Peters goes outside his own Ministry for advice
By Richard Harman (author)
Foreign Minister Winston Peters says he has alternative advice that he trusts which would allow some sort of charge to be imposed on bottled water exports without endangering New Zealand’s trade agreements.
This is despite his own Ministry saying such a tax was incompatible with some of our trade agreements.
"We are not in a position to apply an export tax on water as a consequence of some of our existing free trade agreements," Vangelis Vitalis, Deputy Secretary, Trade and Economic at the Ministry of Foreign Affairs and Trade told Parliament’s Foreign Affairs, Defence and Trade Committee yesterday.
He said a royalty could run up against the free trade agreement with China and the recently-negotiated Comprehensive and Progressive Trans-Pacific Partnership (CPTPP).
But Peters seized on Vangelis’s use of the word “could”. He did not say “would”, Peters argued
“And you would need a serious legal opinion on that before you would make that statement with certainty,” he told POLITIK last night.
“It comes down to a question of sovereignty, and there are many ways to deal with this issue.
“It’s not just a straight royalties issue.”
When he asked whether he able to say what the alternatives might be, the reply was typical peters.
“Am I able to – yes. Am I going to – no.”
He said that he had not had any had any advice from MFAT suggesting alternative methods of collecting a royalty.
“But have I had alternative advice, yes.
“From someone whom I trust.”
However, in Parliament Peters claimed that the Government had alternative advice.
“The Government's position is that there are many alternatives to arrive at the kind of result that a royalty would impose upon any taker of water,” he said during Question Time.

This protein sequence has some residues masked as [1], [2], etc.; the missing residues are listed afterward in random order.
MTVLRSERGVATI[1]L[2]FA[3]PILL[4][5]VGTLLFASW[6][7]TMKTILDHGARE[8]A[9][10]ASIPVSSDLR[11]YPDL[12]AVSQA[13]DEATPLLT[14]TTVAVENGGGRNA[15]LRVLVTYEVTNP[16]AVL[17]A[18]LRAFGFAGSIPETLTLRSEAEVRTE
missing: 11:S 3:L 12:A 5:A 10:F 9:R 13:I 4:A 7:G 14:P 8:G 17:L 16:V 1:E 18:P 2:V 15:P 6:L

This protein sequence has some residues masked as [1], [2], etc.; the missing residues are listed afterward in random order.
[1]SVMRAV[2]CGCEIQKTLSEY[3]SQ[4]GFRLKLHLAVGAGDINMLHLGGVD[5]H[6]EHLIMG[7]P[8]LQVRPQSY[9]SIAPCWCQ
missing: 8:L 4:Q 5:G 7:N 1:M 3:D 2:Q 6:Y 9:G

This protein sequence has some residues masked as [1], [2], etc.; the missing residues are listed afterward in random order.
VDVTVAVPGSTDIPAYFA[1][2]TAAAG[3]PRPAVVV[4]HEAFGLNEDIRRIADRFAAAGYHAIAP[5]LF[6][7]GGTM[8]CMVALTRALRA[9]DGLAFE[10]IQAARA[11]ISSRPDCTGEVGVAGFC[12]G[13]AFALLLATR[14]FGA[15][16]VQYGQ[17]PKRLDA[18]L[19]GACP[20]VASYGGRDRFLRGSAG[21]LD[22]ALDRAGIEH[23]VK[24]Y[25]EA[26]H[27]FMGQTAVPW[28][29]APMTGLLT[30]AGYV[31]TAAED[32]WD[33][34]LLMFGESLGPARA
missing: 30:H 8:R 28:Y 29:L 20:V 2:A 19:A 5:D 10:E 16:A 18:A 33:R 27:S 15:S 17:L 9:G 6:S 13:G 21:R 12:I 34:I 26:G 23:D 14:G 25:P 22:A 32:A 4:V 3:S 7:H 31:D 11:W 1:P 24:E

“One could assume that, like every other sovereign nation and every country that sets its own royalties, we're working precisely on that as we speak.”
It is, of course, entirely possible that the Government does have its own advice from other officials on how to apply a royalty since the issue is not directly within Peters’ Ministerial responsibilities.
It actually lies with David Parker wearing his two hats of Environment and Trade Minister.
And he was suggesting yesterday that the Resource Management Act might offer a route through the problem.
But the day before he was asked during his press conference on overseas land sales whether there would be any controls on bottled water exports, and he simply replied; "No."
“The coalition agreement has a provision that we are going to charge them a royalty for thee export of bottled water,” he said.
Meanwhile, Naitonal’s spokesperson on Foreign Affairs, Gerry Brownlee, has proposed that New Zealand set up a water quality brand which exporters would pay to use.
He believes widespread industry agreement might be possible for such a proposal.
“They’d be far better off to engage with water exporters and come up with a workable commercial scheme and recognise the longevity of that as a very good job producer for New Zealand,” he said.